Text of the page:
100 years on they meet again!

100 years on they meet again!
A little bit of history with Pauline Murphy

All roads lead to Croke Park on Sunday where the hurlers from Tipperary and Kilkenny meet in the All-Ireland senior hurling final.

Kilkenny claim the strongest hand with 36 All-Ireland titles won against Tipperary’s 26.

This year marks 100 years since Tipp beat the Cats in the 1916 All-Ireland final, or Tullaroan (K) versus Boherlahan (T) as it was at the time.

The year 1916 proved a turning point in the nation’s social and political history.

The events of Easter Week 1916 affected many people’s way of life.

For those in the GAA it affected fixtures as several players and officials found themselves interned in the crackdown that followed the Rising.

Those left running the show had no other choice but to suspend all GAA fixtures until late in the Summer of 1916 when the first of the prisoners were released.

On July 23 the first official GAA match since the Easter Rising was played in Limerick where the Tipperary and Cork representatives met for an exhibition match in aid of prisoners’ dependents.

Black rosettes

Tipp beat Cork while sporting black rosettes on their jerseys in honour of those who were martyred after the Easter Rising.

From there the Tipp team (Boherlahan) set course towards All-Ireland glory, beginning with a Munster first round clash with Kerry.

This match was played in Fermoy with Tipp winning comfortably, 4-2 to 0-1.

Next up was the Munster semi-final against Limerick, where a hard fought victory was recorded (4-4 to 2-4).

Tipp met the Cork representatives in the Munster final (5-0 to 1-2) to book a meeting with Galway in the All-Ireland hurling semi-final.

Tipperary (Boherlahan) were hungry for glory. The previous title brought back to the county was in 1908.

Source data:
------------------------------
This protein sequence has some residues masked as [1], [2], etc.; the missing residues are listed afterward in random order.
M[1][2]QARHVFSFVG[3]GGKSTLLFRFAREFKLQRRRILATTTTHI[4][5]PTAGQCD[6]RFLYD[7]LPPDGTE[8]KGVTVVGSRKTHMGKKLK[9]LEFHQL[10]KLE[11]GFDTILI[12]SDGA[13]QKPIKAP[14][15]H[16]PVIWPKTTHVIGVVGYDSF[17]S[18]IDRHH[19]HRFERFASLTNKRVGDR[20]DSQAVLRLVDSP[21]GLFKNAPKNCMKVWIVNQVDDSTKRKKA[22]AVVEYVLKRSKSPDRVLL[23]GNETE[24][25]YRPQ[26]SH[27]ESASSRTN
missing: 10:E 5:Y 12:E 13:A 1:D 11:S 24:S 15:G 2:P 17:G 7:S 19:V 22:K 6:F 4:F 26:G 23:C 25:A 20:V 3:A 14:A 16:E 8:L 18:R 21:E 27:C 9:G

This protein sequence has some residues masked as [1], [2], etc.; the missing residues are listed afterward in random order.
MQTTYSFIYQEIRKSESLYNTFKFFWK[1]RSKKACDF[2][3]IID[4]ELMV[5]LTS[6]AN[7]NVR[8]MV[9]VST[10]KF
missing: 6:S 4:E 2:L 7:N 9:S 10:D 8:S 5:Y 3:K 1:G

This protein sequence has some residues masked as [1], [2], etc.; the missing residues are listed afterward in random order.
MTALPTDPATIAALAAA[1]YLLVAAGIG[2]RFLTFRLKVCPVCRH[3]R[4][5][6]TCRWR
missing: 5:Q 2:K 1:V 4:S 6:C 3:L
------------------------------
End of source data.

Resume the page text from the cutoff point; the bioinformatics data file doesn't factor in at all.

They demolished the Tribesmen in the game played in Athlone on October 22, 1916.

Athlone hosted two major fixtures on October 22, the football semi-final between Mayo and Cork being the second one.

As you can imagine businesses in Athlone expected lots of fans. Extra supplies of food and drink were brought in, but at the last minute the match day trains to Athlone were cancelled under special military powers which were still making life difficult for people.

Barrels of Stout

The attendance, which was expected to be over 12,000, barley reached 4,000. Athlone was awash with supplies of bottled milk, barrels of stout and bread!

The match between Tipp and Galway was an anticlimax.

Tipp played Galway off the field during the first half and at half time led by 8-1 to no score.

When the referee blew the whistle to start the second half an official from the Galway team walked out on to the pitch and informed him that his team were on their way home. They conceded, apparently.

Kennedy makes mark

Tipp had to wait for the outcome of the Leinster final to know their All-Ireland final opponents .

Tullaroan represented Kilkenny and they faced Wexford in Croke Park in the Leinster final on November 5. The Cats who easily, 11-3 to 2-2.

The leading scorer was Mick Kennedy, who bagged six goals and one point.

That score stands as the top individual score recorded in a Leinster final.

In the meantime, the British government had slapped a new entertainment tax on everything from theatre to sport, and this included GAA matches.

The GAA were having none of it. They refused to add the tax to match tickets but the authorities hit back and banned special match day trains to Dublin for the All-Ireland final.

The GAA decided to suspend the final until the tax was lifted. The All-Ireland hurling final of 1916 was eventually played on January 21, 1917.

The weather on the day of the final was bitterly cold and damp. Still 12,000 spectators made the pilgrimage to Jones Road.

Referee Willie Walsh from Waterford threw in the sliotar for the match start at 12 noon. Spectators had to wait 16 minutes for the first score of the game when Tipp shot a point.

The first half played out in pendulum fashion. At half time Tipp led by 1-2 to 0-0.

The second half was played out at a faster pace, which suited Tipperary.

During the closing 10 minutes all the play was around the Kilkenny goalmouth and Tipp grabbed two goals.

Two players were sent off for unsportsmanlike behaviour.

Tipp’s Ninth title

When Willie Walsh blew for full time Tipp had clinched their ninth All-Ireland by 5-4 to 3-2.

Now, 100 years later Tipperary and Kilkenny will meet again in the All-Ireland hurling final and the winners will receive special Centenary medals.

Those from the Premier County will be hoping history can repeat itself, while the Cats will be praying for a change of luck.